I have a requirement that feels like it probably has a simpler solution with EF than what we're currently using.

Essentially, as an auditing requirement, for any entity that inherits from a given base class, I need to create both the entity's table itself, but also a table that's identical, but with 3 additional columns - a FK back to the original entity's table, a description (e.g. "Modified", "Added", "Deleted") and an XML column that will contain a serialized version of the state of the entity.

At present, we're manually adding the entities to create the audit tables (currently inherit from an AuditableEntity class and developers have to manually ensure that other fields match the original entity) and using migrations to add T-SQL triggers to the entity tables to update the data in the audit tables on any insert, update, delete.

I'd prefer if I could somehow get EF to automatically create/migrate the audit tables based on the entity tables without having to manually sync them, and likewise use an interceptor or something similar to update the audit table on insert/update/delete of an entity rather than using triggers. Does anyone know if this is possible, or done anything similar? In the past, the closest I've come is a single, common audit history table which wasn't too bad.

  • did you give a try to sql cdc : msdn.microsoft.com/en-us/cc645937
    – tschmit007
    Jun 8, 2015 at 20:13
  • you could override SaveChanges() as well. jmdority.wordpress.com/2011/07/20/… Jun 9, 2015 at 14:58
  • CDC looks like it may be a possibility. Overriding SaveChanges as described in the article Steve has linked to is what I've done in the past, but relies on an entity being specifically built either for a generic 'AuditLog' as per their example, or for something similar to the case I'm trying to model, an almost identical entity per table that I'm trying to audit, so doesn't really get me anywhere I'm afraid. Jun 9, 2015 at 15:58
  • Take a look at Audit.EntityFramework library. Sep 8, 2016 at 14:22

2 Answers 2


Disclaimer: I'm the owner of the project Entity Framework Plus

This project may answer to your requirement. You can access to all auditing information like entity name, action name, property name, original and current values, etc.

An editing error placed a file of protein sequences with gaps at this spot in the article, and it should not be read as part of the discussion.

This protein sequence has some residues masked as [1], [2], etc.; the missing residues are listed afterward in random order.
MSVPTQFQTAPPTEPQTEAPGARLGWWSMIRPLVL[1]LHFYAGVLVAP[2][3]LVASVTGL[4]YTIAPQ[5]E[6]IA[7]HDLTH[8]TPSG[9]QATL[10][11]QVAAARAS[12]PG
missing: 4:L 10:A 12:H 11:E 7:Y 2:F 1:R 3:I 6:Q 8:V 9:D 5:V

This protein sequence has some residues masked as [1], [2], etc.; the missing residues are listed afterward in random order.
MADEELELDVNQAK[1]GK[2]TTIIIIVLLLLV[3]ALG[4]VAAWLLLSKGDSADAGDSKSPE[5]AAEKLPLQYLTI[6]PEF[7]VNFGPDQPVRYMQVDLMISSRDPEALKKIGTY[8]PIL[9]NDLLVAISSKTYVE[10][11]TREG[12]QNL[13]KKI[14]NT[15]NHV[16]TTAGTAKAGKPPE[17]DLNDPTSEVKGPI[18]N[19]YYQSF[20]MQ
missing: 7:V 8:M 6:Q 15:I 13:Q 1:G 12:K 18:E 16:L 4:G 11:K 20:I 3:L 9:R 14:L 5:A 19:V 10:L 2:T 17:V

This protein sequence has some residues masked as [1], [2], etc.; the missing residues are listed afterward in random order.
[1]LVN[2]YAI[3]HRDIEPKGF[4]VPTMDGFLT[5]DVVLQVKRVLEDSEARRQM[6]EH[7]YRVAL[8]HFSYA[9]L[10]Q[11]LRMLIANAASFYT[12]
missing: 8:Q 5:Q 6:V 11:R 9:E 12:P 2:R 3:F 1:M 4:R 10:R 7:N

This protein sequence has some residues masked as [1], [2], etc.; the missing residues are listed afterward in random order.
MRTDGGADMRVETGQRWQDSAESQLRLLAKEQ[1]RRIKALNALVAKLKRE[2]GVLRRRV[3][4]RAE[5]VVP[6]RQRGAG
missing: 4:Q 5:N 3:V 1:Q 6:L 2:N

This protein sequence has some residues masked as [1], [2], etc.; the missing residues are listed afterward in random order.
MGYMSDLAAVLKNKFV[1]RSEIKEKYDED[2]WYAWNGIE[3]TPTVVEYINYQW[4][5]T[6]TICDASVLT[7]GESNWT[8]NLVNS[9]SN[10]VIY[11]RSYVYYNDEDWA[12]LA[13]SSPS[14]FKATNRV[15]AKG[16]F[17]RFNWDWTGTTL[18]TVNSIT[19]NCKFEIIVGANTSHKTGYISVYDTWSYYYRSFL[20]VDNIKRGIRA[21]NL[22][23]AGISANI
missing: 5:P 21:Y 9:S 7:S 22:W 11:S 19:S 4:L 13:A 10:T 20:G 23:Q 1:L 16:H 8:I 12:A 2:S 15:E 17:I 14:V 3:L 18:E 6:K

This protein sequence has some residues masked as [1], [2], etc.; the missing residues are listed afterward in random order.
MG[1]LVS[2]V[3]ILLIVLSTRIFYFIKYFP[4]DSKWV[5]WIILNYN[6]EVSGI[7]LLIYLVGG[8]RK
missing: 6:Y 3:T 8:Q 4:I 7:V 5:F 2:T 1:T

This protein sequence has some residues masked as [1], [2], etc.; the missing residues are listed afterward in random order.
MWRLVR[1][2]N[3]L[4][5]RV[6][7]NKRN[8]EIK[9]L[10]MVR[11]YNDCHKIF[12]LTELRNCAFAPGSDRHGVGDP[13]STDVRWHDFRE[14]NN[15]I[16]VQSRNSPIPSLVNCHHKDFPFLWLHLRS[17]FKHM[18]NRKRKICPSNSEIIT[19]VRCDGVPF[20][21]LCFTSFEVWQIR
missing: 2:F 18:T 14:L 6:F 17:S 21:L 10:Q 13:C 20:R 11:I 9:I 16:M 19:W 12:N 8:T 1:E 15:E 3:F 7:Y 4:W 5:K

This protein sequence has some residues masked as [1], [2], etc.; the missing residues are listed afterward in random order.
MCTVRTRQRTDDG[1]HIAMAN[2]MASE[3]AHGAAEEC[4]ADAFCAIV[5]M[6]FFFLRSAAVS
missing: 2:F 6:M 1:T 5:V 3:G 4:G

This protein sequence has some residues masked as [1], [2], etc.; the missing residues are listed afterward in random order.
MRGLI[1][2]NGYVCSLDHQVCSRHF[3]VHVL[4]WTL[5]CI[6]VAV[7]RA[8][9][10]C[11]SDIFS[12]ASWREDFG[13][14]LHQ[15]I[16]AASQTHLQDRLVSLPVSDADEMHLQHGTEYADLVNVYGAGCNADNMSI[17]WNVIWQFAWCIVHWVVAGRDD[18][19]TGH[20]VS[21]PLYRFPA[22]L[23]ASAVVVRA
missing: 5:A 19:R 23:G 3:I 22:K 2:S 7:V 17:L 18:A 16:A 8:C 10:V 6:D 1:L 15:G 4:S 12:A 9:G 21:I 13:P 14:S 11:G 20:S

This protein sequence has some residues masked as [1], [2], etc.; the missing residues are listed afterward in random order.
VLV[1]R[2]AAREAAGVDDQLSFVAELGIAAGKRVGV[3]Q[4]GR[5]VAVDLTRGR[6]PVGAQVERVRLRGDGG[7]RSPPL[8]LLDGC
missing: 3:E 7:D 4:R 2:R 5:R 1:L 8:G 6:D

A lot of options is available like an AutoSave all information in the database.

// using Z.EntityFramework.Plus; // Don't forget to include this.

var ctx = new EntityContext();
// ... ctx changes ...

var audit = new Audit();
audit.CreatedBy = "ZZZ Projects"; // Optional

// Access to all auditing information
var entries = audit.Entries;
foreach(var entry in entries)
    foreach(var property in entry.Properties)

Documentation: EF+ Audit

  • Marking as answer. Ended up writing a very similar bespoke solution. May 25, 2016 at 15:51
  • I'm looking for a similar solution. My issue is that I inherited an Oracle database and converted it to SQL Server using SSMA-Oracle. It has finance data from 2012 to date. Every table has at least 2 column-composite PK. and go up to 12. Does this solution work with composite PKeys?
    – DoomerDGR8
    May 25, 2018 at 20:40
  • Did you try it @DoomerDGR8? Yes, it should. May 25, 2018 at 21:54

You could create one table with the columns:

  • Id
  • TableName
  • Action (Add, update, delete)
  • IdOfRecord
  • XmlSerialized
  • DateChanges (use datetime2)

Then override SaveChanges() to write each change to that one table.

No need to mess around with keeping Audit table schema up to date when running migrations etc

  • 1
    Problem with this approach is scale. Once you get to, say, 1m entities, each with numerous child entities (some of which regularly reach into the 100s per parent entity), that single audit table is going to become very unwieldy very quickly. Reads and writes become painfully slow. Not saying it's necessarily wrong for every scenario, but definitely not right for mine. May 25, 2016 at 15:49
  • Hmmm if you could only serialize the FK ids (not the whole child object) that may not be so bad, but starting to head into yak shaving teritory. May 25, 2016 at 21:11

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